Canker sores are the worst. They typically go away on their own, but why live in pain if you don’t have to? Here’s what may be causing your sore, plus 20 canker sore treatments to nip those nasty suckers in the bud.

A canker sore is a painful open sore that affects the mouth. They typically appear on the inside of the cheeks, lip, or tongue. Mouth ulcers can also come in clusters (rude).

Typical symptoms:

  • small yellow or white round ulcer(s) in the mouth
  • stinging or tingling sensation in your mouth
  • ulcer has red rim around it

More severe symptoms might include:

  • fever
  • feeling sick
  • swollen lymph nodes

No one knows the exact cause of canker sores, but we do know they’re not contagious. Here are some common triggers.

Common canker sore triggers:

  • toothpastes/rinses with sodium lauryl sulfate
  • a diet lacking zinc, iron, folic acid, or vitamin B-12
  • injuries caused by dental work
  • braces or ill-fitting dentures
  • biting your tongue or cheeks
  • allergic reaction to bacteria
  • hormonal changes
  • stress and anxiety
  • quitting smoking
  • food hypersensitivity (common culprits include citrus fruits, eggs, nuts, cheese, chocolate, and spicy foods)

Most simple canker sores usually hurt for 7 to 10 days. Complex canker sores are another story. These are larger and more painful than simple canker sores. They can last up to 6 weeks and might leave a scar.

Complex canker sores may be caused by:

The good news?

There are great ways to make your yapper feel better, faster.

Looking for a canker sore fix, pronto? Here are some awesome remedies to consider.

1. Baking soda

Baking soda might help reduce inflammation by balancing your pH. This can help subdue the little bastards.

How to:

  1. Dissolve 1 teaspoon baking soda in 1/2 cup water.
  2. Swish it around in your mouth for 15 to 30 seconds.
  3. Spit it out.
  4. Repeat every few hours as needed.

2. Saltwater

Gargling salt water can provide relief while helping to prevent infections.

How to:

  1. Dissolve 1 teaspoon salt in 1/2 cup warm water.
  2. Swish it around your mouth for 15 to 30 seconds.
  3. Spit it out.
  4. Repeat every few hours as needed.

3. Hydrogen peroxide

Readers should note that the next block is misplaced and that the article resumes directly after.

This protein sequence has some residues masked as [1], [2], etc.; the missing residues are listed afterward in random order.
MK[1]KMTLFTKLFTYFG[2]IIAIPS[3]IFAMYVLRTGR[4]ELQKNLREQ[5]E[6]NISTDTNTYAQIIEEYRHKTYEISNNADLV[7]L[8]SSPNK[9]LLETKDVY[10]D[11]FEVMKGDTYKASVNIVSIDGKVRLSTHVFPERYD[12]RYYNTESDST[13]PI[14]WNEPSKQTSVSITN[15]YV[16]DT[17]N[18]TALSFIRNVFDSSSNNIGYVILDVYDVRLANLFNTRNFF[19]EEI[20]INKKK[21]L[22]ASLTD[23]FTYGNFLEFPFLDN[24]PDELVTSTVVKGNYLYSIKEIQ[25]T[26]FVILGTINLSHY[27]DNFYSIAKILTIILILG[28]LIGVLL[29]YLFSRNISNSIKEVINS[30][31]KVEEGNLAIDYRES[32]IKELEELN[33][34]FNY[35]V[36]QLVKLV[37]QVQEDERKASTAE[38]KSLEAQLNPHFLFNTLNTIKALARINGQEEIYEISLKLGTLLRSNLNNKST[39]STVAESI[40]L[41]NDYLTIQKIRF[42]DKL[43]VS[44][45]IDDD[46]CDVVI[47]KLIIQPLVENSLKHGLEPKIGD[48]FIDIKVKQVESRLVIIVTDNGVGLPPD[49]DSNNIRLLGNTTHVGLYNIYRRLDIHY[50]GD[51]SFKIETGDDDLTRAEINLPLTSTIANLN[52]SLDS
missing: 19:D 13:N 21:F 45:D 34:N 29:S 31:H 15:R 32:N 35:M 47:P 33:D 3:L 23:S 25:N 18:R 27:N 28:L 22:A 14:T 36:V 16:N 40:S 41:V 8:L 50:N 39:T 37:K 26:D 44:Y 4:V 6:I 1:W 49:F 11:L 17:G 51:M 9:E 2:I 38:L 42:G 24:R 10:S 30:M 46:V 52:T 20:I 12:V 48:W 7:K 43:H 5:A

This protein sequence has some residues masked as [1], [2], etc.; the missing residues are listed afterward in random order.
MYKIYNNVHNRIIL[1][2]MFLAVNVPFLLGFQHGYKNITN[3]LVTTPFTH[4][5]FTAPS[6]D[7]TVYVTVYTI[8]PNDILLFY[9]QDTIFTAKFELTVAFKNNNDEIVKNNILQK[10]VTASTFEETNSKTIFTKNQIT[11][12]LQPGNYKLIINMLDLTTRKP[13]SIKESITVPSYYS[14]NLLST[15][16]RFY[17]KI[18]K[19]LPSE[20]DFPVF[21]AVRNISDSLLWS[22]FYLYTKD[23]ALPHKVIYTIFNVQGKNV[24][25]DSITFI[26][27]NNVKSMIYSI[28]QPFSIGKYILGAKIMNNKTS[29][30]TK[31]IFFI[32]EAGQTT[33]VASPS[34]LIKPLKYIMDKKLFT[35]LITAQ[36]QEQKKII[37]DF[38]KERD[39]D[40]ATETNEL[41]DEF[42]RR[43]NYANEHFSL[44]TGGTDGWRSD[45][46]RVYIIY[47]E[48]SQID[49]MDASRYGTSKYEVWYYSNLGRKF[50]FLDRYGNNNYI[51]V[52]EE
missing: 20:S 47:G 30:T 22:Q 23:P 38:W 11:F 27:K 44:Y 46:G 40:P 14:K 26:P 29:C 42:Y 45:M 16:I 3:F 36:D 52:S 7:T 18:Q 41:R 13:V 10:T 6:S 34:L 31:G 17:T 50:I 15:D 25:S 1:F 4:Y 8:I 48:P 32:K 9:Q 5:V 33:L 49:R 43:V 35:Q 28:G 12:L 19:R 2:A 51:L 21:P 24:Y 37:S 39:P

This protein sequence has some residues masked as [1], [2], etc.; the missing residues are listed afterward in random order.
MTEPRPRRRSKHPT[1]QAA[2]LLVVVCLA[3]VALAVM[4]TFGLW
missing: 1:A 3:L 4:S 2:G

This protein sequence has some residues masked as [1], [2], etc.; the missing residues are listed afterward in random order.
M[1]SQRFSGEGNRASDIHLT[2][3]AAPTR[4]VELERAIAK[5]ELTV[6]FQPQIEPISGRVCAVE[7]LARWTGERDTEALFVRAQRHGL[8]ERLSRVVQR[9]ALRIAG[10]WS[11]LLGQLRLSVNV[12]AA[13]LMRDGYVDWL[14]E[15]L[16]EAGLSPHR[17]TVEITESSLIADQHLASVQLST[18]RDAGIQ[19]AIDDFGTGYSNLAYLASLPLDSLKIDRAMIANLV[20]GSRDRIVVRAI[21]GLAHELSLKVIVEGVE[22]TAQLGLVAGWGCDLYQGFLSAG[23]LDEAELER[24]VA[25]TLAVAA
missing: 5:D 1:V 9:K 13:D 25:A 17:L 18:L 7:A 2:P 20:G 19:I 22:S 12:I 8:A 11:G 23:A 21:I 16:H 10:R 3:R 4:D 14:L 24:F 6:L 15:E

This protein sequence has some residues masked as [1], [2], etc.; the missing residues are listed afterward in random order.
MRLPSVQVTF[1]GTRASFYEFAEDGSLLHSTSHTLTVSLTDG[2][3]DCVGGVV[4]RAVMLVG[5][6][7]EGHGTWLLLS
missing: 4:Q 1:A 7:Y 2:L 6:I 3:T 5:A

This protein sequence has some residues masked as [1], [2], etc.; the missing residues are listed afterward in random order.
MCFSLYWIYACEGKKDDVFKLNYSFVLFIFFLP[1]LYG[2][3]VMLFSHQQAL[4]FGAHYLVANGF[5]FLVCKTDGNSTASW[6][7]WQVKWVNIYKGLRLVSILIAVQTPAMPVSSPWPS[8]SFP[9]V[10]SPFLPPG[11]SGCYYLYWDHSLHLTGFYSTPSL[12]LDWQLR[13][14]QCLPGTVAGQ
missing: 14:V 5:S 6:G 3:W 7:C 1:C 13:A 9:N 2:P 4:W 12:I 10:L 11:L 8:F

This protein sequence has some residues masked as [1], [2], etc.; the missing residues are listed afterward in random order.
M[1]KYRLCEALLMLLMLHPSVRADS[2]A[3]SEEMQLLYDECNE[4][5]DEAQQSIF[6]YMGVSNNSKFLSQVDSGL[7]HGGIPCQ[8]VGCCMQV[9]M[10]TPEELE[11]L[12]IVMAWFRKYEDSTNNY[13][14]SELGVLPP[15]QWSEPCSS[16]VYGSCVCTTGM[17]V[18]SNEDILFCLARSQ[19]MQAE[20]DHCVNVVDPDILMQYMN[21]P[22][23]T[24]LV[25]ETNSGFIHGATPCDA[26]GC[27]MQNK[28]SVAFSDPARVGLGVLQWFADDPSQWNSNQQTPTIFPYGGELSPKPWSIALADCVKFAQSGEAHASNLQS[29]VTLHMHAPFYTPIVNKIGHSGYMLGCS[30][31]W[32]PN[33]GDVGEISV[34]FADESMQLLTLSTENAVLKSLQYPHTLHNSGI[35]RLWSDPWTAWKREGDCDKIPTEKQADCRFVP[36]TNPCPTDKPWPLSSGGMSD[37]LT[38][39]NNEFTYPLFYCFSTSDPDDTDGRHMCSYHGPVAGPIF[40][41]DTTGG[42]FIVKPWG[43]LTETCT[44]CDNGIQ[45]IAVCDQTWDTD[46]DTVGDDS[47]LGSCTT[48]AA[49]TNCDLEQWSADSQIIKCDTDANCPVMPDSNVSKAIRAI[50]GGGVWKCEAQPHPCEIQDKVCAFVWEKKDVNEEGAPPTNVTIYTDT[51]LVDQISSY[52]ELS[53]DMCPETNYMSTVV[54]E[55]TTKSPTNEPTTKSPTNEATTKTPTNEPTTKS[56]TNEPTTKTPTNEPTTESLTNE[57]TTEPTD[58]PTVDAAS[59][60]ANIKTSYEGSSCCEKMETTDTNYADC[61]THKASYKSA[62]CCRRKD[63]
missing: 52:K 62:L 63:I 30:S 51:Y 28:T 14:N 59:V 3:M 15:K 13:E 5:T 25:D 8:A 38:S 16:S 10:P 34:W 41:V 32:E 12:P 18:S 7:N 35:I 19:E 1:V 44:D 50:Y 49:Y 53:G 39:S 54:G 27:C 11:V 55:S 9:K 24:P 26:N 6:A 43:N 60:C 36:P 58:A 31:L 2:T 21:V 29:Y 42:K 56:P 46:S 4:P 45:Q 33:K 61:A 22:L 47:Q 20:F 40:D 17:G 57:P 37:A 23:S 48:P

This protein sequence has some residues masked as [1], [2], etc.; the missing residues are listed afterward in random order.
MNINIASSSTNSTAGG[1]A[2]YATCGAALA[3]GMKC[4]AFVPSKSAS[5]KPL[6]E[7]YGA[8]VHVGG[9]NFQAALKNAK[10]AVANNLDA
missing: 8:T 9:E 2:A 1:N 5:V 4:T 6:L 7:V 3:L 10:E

A dab of hydrogen peroxide is great for cleaning out mouth ulcers and reducing bacteria in the mouth. Fair warning: it might sting a bit.

How to:

  1. Dilute a 3-percent solution of hydrogen peroxide with equal parts water.
  2. Dip a cotton swab into the mixture.
  3. Apply directly to the sore.
  4. Use a few times daily.

You can also swishy-swish the solution around in lieu of mouthwash once a day.

4. Alum powder

Alum powder has astringent properties that can shrink and dry out canker sores — similar to how astringent works on zits.

How to:

  1. Mix a tiny amount of alum powder with a drop of water.
  2. Dab the paste onto a canker sore.
  3. Leave on for at least 1 minute.
  4. Rinse with water.
  5. Repeat daily.

5. Yogurt

The live probiotic cultures in yogurt can combat H. pylori bacteria and inflammatory bowel disease (IBS), which can trigger canker sores. So there’s a chance a cup of yogurt a day will keep the cankers away. Plus, yogurt is awesome for your digestion!

6. Honey

Honey has some magical antibacterial and anti-inflammatory superpowers. Studies show applying honey to a canker sore can ease pain and reduce its size. Plus, it tastes amazing.

Apply honey to your mouth ulcer four times a day. Unpasteurized, unfiltered honey is best.

7. Coconut oil

Dig into your pantry and grab that coconut oil. Research shows coconut oil has antimicrobial abilities. That means it can stop bacteria in its tracks, so it can keep the sore from getting infected. It also has anti-inflammatory goodness that may reduce redness and pain.

Apply it several times a day to the sore.

8. Milk of magnesia

Milk of magnesia may not sound like a traditional canker sore treatment, but this laxative is versatile AF. It has magnesium hydroxide — a natural acid neutralizer — which might help the sore from spreading. It also coats the sore, which can alleviate ouchies.

How to:

  1. Apply a small amount of milk of magnesia to the sore.
  2. Let it sit for several seconds.
  3. Rinse.
  4. Repeat up to three times daily.

9. Chamomile

Chamomile has the antiseptic and anti-inflammatory compounds azulene and levomenol. Applying a hot chamomile tea bag compress to a sore can help take the edge off. You can also drink a cup of chamomile tea with honey to reduce pain and inflammation.